After Twitter put a $42,000-per-month API fee for enterprises into effect, the WordPress Jetpack service dropped its Twitter connections, ending automatic posting of TidBITS articles on Twitter. Curious if he could sort out a free replacement, Adam Engst dug around and pieced one together.
Current releases of Mastodon clients look and work essentially like apps for Twitter, with a chronological timeline of posts. Can Mastodon’s open architecture let clients advance beyond the Twitter paradigm?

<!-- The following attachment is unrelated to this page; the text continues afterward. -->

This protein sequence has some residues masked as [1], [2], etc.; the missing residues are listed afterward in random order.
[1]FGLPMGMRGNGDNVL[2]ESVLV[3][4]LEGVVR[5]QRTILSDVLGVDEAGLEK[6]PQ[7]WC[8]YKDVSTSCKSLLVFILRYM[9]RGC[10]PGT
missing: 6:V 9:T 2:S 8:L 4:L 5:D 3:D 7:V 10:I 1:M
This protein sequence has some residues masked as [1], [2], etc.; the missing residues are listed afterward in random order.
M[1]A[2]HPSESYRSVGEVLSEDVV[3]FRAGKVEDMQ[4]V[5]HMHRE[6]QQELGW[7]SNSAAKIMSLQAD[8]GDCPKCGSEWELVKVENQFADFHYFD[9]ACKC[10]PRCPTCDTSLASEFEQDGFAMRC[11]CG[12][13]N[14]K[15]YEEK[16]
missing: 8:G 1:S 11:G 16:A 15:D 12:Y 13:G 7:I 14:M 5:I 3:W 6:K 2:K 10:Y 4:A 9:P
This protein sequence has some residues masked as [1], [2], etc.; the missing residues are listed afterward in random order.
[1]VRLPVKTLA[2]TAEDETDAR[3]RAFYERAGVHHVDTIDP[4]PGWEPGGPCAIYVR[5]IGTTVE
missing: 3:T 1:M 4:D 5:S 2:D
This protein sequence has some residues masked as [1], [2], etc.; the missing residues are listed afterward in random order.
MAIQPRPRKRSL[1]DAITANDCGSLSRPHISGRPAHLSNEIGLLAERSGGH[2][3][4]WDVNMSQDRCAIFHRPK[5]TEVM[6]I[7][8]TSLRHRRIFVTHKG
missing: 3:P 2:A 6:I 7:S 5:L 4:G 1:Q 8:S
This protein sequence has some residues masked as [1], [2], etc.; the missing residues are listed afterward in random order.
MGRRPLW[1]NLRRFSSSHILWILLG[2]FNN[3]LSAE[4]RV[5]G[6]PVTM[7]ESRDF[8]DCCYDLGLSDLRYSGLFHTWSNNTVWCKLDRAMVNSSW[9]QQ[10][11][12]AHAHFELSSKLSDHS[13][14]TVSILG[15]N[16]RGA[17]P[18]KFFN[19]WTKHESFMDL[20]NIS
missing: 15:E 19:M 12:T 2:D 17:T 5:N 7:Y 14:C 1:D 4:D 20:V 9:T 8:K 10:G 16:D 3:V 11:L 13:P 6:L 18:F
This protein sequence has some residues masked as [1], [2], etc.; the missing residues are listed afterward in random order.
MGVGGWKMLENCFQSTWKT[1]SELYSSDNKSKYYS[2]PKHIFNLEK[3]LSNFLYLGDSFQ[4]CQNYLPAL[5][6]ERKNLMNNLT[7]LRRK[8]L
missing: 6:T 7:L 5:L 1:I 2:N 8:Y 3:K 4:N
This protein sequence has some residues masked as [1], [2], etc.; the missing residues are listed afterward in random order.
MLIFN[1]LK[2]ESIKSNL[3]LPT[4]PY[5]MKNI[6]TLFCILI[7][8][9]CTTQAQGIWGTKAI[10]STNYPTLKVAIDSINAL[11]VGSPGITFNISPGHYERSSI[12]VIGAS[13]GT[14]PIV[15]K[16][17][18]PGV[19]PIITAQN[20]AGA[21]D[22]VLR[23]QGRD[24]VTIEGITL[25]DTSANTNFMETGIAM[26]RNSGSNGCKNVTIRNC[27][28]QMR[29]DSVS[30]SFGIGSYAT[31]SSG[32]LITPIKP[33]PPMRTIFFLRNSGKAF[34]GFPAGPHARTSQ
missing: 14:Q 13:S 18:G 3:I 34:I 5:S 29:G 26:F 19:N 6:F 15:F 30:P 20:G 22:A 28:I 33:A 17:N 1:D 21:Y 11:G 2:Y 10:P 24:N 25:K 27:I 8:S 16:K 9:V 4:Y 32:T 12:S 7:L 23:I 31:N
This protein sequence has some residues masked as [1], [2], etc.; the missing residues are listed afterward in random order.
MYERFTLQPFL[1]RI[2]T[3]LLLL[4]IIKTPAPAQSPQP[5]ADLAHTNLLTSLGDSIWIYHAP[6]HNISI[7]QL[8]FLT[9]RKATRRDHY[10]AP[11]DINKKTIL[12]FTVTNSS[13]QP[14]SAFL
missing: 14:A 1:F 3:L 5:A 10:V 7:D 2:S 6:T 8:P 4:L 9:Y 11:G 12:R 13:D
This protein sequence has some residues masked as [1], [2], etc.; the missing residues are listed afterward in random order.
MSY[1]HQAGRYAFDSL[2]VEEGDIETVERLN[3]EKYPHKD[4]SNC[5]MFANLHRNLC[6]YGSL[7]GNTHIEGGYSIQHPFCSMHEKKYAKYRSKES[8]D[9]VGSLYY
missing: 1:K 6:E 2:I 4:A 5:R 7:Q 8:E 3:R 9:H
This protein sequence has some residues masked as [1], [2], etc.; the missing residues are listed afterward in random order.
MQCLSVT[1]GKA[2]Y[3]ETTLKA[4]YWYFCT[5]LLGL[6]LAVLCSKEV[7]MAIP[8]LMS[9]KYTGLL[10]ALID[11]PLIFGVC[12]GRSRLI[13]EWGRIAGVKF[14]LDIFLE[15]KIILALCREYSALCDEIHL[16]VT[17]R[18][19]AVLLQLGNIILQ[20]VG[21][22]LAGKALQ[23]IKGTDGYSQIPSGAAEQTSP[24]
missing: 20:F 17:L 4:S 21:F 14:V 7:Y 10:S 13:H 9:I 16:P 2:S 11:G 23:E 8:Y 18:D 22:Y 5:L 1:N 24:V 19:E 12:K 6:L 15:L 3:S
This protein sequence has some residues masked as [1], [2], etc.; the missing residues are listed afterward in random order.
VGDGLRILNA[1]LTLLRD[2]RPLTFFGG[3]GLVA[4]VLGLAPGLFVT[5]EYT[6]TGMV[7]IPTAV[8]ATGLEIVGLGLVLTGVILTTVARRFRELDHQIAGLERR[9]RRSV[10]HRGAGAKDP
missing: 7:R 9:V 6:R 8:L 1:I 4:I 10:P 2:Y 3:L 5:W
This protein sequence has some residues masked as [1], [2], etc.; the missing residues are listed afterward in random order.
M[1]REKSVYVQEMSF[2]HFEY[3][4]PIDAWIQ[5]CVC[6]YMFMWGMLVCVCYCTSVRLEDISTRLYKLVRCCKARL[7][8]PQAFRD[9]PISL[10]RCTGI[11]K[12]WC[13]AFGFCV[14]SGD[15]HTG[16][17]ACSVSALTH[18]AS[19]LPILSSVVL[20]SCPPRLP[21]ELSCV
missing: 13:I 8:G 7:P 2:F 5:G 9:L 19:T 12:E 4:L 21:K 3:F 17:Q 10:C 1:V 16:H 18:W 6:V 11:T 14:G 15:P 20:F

With centralized, ad-driven social networks in disarray and suffering from misinformation, harassment, and declining users, can the long-simmering Mastodon microblogging system offer a distributed future for conversation and community?
A growing set of services let users on independently operated servers interlink with standard, open-source protocols for microblogging, photo sharing, and dozens of other purposes. Could the Fediverse be a solution to the ugliness of commercial service algorithms designed to drive outrage and titillation?